on 1/4/08 9:17 PM US/Central, Tom Fine at [log in to unmask] wrote:
> Well, it may well be argued that 80-minute is out of spec with the 1982-ish
> Red Book, but in practice commercial CDs of more than 74 minutes have been
> released on a somewhat frequent basis since at least the late 1980's.
According to my conversations with the matrix department at a large CD
pressing plant, the theoretical maximum time under Red Book standards has
always been just a second or two less than 80:00 (based on geometry specs).
That particular plant did like to group orders for audio CDs greater than
74:15, so they could better assure quality on those discs.
> So, by the time CDR media became available to the masses, any respectable
> player that could read a CDR in the first place should have no more trouble
> with a 80-minute vs. a 74-minute.
No, but maybe it depends on what you mean by 'respectable'. CDRs have less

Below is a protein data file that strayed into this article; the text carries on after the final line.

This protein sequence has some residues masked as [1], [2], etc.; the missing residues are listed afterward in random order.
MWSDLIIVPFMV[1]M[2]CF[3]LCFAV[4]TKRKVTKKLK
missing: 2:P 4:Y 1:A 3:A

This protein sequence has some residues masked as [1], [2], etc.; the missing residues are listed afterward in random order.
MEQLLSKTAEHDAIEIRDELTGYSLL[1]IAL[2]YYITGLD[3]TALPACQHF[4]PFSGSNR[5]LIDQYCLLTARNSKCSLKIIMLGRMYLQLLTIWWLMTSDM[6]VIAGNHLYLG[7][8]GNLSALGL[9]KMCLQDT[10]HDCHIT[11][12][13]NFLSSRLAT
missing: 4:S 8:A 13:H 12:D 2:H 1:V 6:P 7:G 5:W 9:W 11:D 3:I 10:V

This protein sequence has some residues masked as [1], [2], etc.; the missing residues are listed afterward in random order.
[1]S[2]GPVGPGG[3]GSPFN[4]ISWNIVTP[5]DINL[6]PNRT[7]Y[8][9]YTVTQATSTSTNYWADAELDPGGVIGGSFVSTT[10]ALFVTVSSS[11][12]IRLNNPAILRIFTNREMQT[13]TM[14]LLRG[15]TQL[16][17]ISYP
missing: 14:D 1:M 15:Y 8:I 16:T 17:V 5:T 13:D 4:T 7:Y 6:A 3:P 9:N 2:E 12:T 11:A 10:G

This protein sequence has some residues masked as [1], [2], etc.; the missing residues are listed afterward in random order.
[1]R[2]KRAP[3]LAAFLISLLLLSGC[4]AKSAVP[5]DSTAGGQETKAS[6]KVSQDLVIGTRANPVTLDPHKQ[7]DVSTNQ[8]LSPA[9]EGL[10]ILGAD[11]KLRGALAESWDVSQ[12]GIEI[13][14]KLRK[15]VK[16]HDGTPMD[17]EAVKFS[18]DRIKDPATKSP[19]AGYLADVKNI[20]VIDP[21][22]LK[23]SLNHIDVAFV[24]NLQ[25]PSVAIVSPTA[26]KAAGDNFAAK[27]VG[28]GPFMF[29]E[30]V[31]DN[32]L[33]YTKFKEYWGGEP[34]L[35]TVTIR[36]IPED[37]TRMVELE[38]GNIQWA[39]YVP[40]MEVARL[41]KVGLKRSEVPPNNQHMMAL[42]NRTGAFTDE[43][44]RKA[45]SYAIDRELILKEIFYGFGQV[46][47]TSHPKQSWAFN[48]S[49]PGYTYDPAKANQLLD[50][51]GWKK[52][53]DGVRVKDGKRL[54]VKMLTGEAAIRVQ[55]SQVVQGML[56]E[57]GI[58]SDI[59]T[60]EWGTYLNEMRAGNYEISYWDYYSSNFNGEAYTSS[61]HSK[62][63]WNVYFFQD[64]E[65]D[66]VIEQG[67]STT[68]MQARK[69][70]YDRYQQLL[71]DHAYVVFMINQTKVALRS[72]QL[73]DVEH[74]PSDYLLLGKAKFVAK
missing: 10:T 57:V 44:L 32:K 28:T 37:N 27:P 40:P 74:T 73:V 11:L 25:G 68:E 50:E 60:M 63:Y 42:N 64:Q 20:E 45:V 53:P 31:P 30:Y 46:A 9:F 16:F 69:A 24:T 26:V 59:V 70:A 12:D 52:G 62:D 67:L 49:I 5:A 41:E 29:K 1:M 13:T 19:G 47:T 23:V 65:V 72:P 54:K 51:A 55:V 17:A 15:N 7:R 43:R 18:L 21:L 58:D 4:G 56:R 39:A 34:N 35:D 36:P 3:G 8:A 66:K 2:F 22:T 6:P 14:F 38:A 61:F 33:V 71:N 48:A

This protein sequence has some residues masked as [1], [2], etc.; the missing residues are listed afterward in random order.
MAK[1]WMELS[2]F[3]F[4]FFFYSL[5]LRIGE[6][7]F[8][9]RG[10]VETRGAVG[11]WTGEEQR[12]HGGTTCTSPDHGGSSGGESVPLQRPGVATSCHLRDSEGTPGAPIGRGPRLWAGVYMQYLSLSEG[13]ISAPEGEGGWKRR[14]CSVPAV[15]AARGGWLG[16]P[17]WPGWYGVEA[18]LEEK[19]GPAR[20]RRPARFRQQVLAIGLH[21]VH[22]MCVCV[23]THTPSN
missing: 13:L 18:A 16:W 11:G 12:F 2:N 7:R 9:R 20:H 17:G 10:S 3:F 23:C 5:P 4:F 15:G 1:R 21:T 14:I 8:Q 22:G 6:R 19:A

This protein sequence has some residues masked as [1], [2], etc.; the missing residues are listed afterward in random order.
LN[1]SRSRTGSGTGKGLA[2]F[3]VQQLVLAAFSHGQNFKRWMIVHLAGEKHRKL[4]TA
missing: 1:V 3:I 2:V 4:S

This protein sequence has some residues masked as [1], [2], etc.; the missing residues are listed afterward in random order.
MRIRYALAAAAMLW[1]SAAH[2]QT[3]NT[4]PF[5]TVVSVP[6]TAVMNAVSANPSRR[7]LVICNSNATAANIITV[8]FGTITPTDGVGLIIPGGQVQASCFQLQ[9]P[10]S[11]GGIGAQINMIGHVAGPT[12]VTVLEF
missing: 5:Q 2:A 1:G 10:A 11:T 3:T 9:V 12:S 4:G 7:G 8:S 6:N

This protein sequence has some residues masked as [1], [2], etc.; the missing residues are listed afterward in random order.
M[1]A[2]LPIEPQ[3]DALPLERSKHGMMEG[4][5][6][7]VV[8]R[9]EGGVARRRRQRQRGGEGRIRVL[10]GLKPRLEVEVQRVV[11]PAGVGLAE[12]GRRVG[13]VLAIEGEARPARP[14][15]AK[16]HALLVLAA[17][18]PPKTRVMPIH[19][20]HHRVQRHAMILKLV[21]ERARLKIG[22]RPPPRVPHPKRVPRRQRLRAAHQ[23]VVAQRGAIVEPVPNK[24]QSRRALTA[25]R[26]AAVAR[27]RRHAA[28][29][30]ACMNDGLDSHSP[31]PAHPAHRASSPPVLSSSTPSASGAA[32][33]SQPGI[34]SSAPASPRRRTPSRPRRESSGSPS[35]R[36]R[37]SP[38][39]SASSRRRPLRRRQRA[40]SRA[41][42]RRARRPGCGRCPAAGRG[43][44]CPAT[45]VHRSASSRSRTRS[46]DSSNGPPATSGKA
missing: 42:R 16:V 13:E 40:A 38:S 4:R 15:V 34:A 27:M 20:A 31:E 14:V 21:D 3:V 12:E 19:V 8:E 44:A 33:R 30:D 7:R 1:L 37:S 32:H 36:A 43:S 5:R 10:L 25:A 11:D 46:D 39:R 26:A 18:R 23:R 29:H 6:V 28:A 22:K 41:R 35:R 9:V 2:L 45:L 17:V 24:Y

reflectivity than manufactured CDs; the CDR is governed by the Orange Book
standard. All of this information is readily available at
My understanding of the standards governing the manufacture of compact discs
is that the licensors of the technology wanted to insure maximum
compatibility with their players. For this reason, CD pressing plants that
violated Red book standards did so at the risk of losing their license to
manufacture CDs, or so I have been told by one plant.
Of course, the CD market has changed quite a bit; I just received two copies
of a replicated audio CD, both of which cause a computer system crash in the
same place because of a large burst of C2 errors. I've never even seen C2
errors before on a manufactured audio CD.
Audio Restoration + CD Mastering